“We wanted it to be very thoughtful and representational,” Derrer said. “Another piece of it that was meaningful for us is that it was run in teams, and when someone faces a mental health crisis, they really need a team of people around them.”
There was also a 1.5-mile community walk for those who didn’t want to run. Combined, the event drew more than 500 participants, and the 50 relay teams each paid between $175 and $225 to register.
However, Derrer said the new connections formed with hundreds of attendees are just as valuable as the money the organization raised.
“Those things are hard to quantify, but also very, very important,” she said. “Now we have 500 people who came out that we can continue to talk to about the great things Hope Network is doing. We’ll continue this new relationship.”
The Kalamazoo Community Foundation has also begun to focus on sowing the seeds of those relationships with a lineup of new events designed to bring in the next generation. In November, the foundation held a gathering at Bell’s Eccentric Cafe to celebrate Giving Tuesday, a response to the consumerism of pseudo-holidays like Black Friday and Cyber Monday. The night included entertainment, beer and discussions on how to give.
Similarly, the foundation earlier this year held the first Find Your Cause event, allowing community members to talk with local nonprofits and discern where their time and talents would be best spent. The organizers wanted to reach out to millennials specifically, said Coby Chalmers, donor relations officer for the Kalamazoo Community Foundation.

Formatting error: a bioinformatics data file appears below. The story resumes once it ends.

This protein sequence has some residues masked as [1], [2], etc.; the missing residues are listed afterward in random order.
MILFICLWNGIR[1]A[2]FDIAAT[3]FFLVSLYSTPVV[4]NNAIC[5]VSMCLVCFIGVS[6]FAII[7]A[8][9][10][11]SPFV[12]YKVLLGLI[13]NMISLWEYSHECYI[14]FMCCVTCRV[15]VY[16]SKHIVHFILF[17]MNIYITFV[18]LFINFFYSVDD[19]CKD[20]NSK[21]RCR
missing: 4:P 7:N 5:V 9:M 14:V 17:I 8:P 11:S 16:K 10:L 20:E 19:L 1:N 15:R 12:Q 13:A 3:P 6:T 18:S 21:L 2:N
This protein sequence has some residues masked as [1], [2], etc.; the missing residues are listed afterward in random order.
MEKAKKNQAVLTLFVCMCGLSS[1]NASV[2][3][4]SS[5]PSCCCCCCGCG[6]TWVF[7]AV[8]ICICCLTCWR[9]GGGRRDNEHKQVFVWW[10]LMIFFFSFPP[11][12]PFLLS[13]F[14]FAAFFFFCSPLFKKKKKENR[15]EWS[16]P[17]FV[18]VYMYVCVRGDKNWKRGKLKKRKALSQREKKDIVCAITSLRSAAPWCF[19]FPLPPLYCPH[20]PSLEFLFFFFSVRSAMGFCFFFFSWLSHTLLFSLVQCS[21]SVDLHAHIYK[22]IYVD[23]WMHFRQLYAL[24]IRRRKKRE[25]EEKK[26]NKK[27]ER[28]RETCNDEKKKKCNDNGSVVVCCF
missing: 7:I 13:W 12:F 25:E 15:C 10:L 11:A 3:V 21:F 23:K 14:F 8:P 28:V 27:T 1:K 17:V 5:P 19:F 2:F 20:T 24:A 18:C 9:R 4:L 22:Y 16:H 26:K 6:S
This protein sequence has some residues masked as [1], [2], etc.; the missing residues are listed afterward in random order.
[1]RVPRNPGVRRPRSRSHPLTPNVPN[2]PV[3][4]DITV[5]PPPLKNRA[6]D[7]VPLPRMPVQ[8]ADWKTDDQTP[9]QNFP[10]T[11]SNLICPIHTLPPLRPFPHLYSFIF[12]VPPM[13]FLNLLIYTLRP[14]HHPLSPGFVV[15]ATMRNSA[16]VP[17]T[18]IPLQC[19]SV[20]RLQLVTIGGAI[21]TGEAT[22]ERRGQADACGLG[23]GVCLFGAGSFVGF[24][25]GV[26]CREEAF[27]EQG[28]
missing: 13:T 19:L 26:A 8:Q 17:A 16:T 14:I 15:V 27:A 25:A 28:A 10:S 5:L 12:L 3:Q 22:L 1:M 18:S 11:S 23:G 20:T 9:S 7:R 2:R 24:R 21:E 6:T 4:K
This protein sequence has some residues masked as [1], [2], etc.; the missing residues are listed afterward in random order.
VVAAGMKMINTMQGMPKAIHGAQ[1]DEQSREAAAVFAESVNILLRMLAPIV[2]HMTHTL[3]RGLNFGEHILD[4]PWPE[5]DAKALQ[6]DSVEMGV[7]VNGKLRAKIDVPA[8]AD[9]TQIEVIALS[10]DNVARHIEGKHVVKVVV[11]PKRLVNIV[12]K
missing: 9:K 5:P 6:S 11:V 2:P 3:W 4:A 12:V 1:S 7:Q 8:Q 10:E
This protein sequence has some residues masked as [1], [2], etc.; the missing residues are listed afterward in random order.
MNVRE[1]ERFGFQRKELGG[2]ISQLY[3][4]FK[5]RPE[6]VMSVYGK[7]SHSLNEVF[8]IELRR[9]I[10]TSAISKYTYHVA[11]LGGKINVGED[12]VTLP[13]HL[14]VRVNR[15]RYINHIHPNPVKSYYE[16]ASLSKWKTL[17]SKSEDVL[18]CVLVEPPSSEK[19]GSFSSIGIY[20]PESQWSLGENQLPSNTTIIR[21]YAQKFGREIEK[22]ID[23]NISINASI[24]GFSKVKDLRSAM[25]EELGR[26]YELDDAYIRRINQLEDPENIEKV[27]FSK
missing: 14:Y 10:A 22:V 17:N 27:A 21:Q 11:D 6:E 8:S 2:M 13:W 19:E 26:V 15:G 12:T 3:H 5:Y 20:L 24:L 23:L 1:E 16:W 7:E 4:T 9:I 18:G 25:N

According to Chalmers, partnering with the generation is key to talent retention.
“It’s important to connect next-gen folks to their community,” she said. “If you’re volunteering in your community and you’re connected on an emotional level, then you’re much more likely to stay. If you don’t have any personal connection and a job posting comes up halfway across the country, you’re out of here.”
With that in mind, the foundation also partnered with the city of Kalamazoo in March to create a new event, responding to an Esquire piece that referred to Boatyard Brewing Co.’s location as “the shitty side of town.” Residents came together for a night at the brewery to inform local officials of their vision for the city’s future with a night of drinking, doodling and socializing. The city hopes to reconvene in the fall with a response to this vision and a loose plan for the next 10 years.